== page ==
• 101.8
      Karene says:

      An apple crisp is good. You can find a recipe in a Betty Crocker cookbook, or probably any cookbook (or online). Serve warm topped with whipped cream. Yum! Plus it goes nicely with pumpkin pie for those who want to sample both ๐Ÿ™‚

    • 101.9
      JoAnn Janik says:

      You cannot go wrong with a warm apple or cherry pie with CRUMB TOPPING and a scoop of vanilla ice cream. My Mother always makes one or the other and it’s everyone’s fav. Not sure exactly how to make the crumb topping but I know it has butter, flour, and sugar. You mash it together until it makes little crumb balls of yumminess. I think she even uses the Comstock apple pie filling and dresses it up abit. The cherry Comstock is perfect (no additions needed).

      I bet you can find it on the pie website below.

    • 101.10
      Cathy says:

      Pumpkin Cobbler –go to–

      So easy and so very, very good!!! Their cheesy basil potatoes are amazing too.

    • 101.11
      Shelly Story says:

      I think carrot cake is a nice compliment to Thanksgiving and is different enough to not overshadow the traditional pumpkin pie. (Of course, there is always the thought of another kind of pie.) Another dessert I have always loved is called “blueberry crunch” at our home…crumb crust, cream cheese/cool whip layer, blueberry pie filling, and a sprinkle of crumb crust on top. Or, my last suggestion, go crazy and serve chocolate cheesecake!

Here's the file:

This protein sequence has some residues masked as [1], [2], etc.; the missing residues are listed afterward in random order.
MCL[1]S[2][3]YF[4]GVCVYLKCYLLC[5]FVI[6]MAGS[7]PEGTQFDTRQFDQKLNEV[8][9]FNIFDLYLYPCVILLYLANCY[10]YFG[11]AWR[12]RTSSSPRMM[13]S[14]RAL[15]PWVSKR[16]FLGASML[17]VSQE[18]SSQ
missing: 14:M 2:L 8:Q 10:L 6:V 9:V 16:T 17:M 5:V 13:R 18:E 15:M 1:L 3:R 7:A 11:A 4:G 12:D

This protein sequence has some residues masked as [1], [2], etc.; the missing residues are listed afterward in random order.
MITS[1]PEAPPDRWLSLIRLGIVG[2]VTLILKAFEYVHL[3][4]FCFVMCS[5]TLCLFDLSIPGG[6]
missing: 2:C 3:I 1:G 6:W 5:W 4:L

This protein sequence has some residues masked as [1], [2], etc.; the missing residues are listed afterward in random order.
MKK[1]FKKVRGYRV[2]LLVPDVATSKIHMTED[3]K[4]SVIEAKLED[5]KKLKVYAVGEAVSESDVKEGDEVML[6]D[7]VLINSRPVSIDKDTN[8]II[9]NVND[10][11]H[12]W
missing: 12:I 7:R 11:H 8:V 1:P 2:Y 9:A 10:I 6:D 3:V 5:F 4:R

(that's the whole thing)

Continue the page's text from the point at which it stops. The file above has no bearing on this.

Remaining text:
I have amazing recipes for carrot cake, blueberry crunch, and chocolate cheesecake I would gladly share if asked. ๐Ÿ™‚

    • 101.12
      Leigh says:

      Lisa, an apple pie would be good, or an apple crisp. However, I think I would make this:

      Cherry Dump Cake

      1 can cherry pie filling
      1 small can crushed pineapple
      1 yellow cake mix
      1 cup butter, melted
      1 cup chopped pecans

      Spray a 13×9 cake pan with Pam. Spoon the pie filling evenly into the bottom. Spread the pineapple, undrained, over the pie filling. Sprinkle the DRY cake mix over the fruit. Pour the melted butter evenly over the dry cake mix. Top with the pecans.

      Bake in preheated 325 degree oven for about an hour til nice and bubbly and browned on the top.

      Very good served with Blue Bell homemade vanilla ice cream.

    • 101.13
      Sarah says:

      One year to switch it up a bit, I made a Zucchini Spice Cake with Penuche Frosting . . . sounds a little urgggg, but it’s delicious, it’s in “The Cake mix Doctor” cook book . . . for that matter, ALL the recipes I’ve tried in this book have been amazing!!!

    • 101.14
      Jane Smolen says:

      Chocolate Bread Pudding: Here’s the link:

      This thing is HEAVENLY! Don’t be intimidated by it- it doesn’t have to look lovely.

    • 101.15
      Brenda says:

      Apple Dumplings are so easy and so good.
      from Ree Drummond (on the pioneer woman website)

      2 whole Granny Smith Apples
      2 cans (8 Oz. Cans) Crescent Rolls
      2 sticks Butter
      1-1/2 cup Sugar
      1 teaspoon Vanilla
      Cinnamon, To Taste
      1 can (12 Oz.) Mountain Dew Soda

      Preparation Instructions
      Peel and core apples. Cut each apple into 8 slices each. Roll each apple slice in a crescent roll. Place in a 9 x 13 buttered pan.
      Melt butter, then add sugar and barely stir. Add vanilla, stir, and pour entire mixture over apples. Pour Mountain Dew around the edges of the pan. Sprinkle with cinnamon and bake at 350 degrees for 40 minutes. Serve with ice cream, and spoon some of the sweet sauces from the pan over the top.

    • 101.16
      Laura says:

      Southern Living online has a yummy pumpkin pecan cheesecake. An apple crisp or pie is delicious too. Don’t know if you need a recipe or not?

    • 101.17